Enterprise Holdings - a member of the nonpartisan Coalition Against Discriminatory Car Rental Excise Taxes - announced on Oct. 29 that it will begin publicly advocating on behalf of its WeCar car-sharing customers and reminding government officials about the unintended consequences of local car rental excise taxes.

Enterprise Rent-A-Car's car-sharing and car-rental customers are taxed at the same rate. Enterprise provides customized car sharing to corporate campuses, universities and municipal governments through its WeCar program in 17 states.

"We have been actively working for years to draw attention to these unfair taxes - which single out local as well as out-of-town car rental customers - because they are arbitrary, discriminatory and misleading," explained Raymond T. Wagner, vice president of government and public affairs for Enterprise Holdings. "And we intend to continue speaking out on behalf of our customers, regardless of whether their rental is for an hour, a day, a week or longer."

On June 15, Wagner testified in support of H.R. 4175, the "End Discriminatory State Taxes for Automobile Renters Act of 2009." before the U.S. House of Representatives' Subcommittee on Commercial and Administrative Law, alongside the National Consumers League's Executive Director, Sally Greenberg.

Coincidentally, that same day, a Queens, N.Y., Supreme Court Justice ruled in favor of a for-profit car-sharing company and agreed that the defendant was in '"the trade or business of renting or leasing motor vehicles" as those words are traditionally and plainly understood. As a result, the court found that although a members-only car rental company may advertise itself as an alternative to "traditional rental cars," it may nonetheless claim the rental-car law's protections. In other words, the court stated, "this bargain - use of a car in exchange for a fee - appears a little different from ['traditional'] companies."

Wagner may have been surprised by the timing, but not by the car-sharing company's legal arguments or the court's concurrence. "We obviously operate a for-profit company, including our car-sharing operations," he said. "That means we accept all of the challenges, responsibilities and obligations that go along with running a successful, sustainable local car rental business, while still supporting non-profit community-based initiatives."

The National Consumers League notes that car rental excise taxes can be regressive in their impact on local low-income residents, many of whom do not own a vehicle and instead rent one. This is particularly true for Enterprise Rent-A-Car customers - nearly one in four earns less than $40,000 annually; one in 10 earns less than $30,000; and one in 20 earns less than $20,000.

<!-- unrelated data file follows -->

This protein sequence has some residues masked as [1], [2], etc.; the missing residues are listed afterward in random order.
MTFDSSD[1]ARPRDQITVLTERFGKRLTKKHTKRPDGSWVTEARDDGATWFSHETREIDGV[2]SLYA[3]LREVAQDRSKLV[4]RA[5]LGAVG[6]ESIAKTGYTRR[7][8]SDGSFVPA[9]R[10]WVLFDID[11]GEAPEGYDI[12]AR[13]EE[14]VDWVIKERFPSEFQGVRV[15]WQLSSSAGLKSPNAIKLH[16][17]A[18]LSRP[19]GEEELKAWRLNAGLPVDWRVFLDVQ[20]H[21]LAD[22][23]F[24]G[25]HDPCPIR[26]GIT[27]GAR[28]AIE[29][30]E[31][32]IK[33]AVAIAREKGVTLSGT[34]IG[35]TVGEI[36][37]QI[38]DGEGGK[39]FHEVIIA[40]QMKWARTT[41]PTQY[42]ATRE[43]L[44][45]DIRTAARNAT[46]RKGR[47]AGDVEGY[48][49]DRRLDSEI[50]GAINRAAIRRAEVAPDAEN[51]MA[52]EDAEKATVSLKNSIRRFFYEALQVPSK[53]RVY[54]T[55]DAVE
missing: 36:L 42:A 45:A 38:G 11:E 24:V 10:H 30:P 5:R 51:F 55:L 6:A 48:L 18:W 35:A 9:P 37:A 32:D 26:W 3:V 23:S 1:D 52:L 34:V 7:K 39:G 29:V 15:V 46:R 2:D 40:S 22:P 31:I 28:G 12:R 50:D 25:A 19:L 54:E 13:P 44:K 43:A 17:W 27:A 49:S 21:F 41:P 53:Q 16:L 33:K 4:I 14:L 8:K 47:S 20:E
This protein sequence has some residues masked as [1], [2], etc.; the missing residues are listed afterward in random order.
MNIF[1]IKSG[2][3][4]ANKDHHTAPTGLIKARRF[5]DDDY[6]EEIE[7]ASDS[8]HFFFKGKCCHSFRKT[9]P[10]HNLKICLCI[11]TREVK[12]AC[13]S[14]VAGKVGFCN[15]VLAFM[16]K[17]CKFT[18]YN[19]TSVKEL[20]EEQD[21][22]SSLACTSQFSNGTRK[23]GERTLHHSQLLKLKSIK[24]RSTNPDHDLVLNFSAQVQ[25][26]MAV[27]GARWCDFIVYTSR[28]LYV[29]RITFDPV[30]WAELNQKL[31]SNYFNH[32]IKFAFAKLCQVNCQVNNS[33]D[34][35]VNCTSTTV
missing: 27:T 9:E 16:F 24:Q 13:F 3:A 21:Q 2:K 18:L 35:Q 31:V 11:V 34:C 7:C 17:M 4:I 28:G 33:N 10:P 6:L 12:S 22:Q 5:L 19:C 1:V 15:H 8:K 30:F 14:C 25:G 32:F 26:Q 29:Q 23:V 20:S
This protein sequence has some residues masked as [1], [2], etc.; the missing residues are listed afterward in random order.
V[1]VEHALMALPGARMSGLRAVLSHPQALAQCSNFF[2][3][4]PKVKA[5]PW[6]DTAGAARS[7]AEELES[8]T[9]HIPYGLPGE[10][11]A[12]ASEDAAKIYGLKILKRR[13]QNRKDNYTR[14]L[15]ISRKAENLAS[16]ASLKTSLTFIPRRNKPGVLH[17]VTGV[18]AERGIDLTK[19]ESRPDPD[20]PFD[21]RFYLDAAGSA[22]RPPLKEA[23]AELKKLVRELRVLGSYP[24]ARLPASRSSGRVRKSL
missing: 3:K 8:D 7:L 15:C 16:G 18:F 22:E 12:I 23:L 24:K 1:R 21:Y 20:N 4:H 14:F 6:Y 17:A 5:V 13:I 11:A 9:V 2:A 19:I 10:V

That is one of the reasons that Jay Ryan, vice president of the Alamo, Enterprise and National brands in Florida, objected last year to the state legislature's proposed doubling of car rental taxes, from $2 per day to a $4 daily rate. Ryan further pointed out that car rental excise taxes impact car-sharing programs like WeCar, which had just been launched on the University of South Florida campus. He stated, "This is just another example of why the coalition universally opposes car rental excise taxes. These taxes are unfair, period. And they are particularly so for students and others who cannot afford to operate their own cars."

Because car rental excise taxes continue to proliferate throughout the country, Wagner is encouraging smaller for-profit car-sharing companies like Zipcar to join the broad-based Coalition Against Discriminatory Car Rental Excise Taxes. The coalition already includes car rental and car sharing, such as Enterprise Rent-A-Car's WeCar, plus travel industry, consumer and insurance organizations.

"We need to speak up on behalf of our customers and let legislators know, over and over again, how wrong it is to target one group of consumers with special excise taxes," Wagner stated. "This national epidemic of car rental taxes is particularly appalling because they frequently are sold to voters as 'tourist taxes' to garner public support at the polls."

As recently as last week, Chief Strategy Officer Greg Stubblefield delivered a similar message on the Charlotte Business Journal editorial pages. "Car rental taxes, in effect, penalize these consumers for choosing sustainable transportation alternatives, regardless of whether they are renting for an hour, a day, a week or longer," Stubblefield stated. "And we call on all federal, state and local officials - including Charlotte's leaders - to thoughtfully consider the unintended consequences of how they fund important projects and programs, especially during these tough economic times."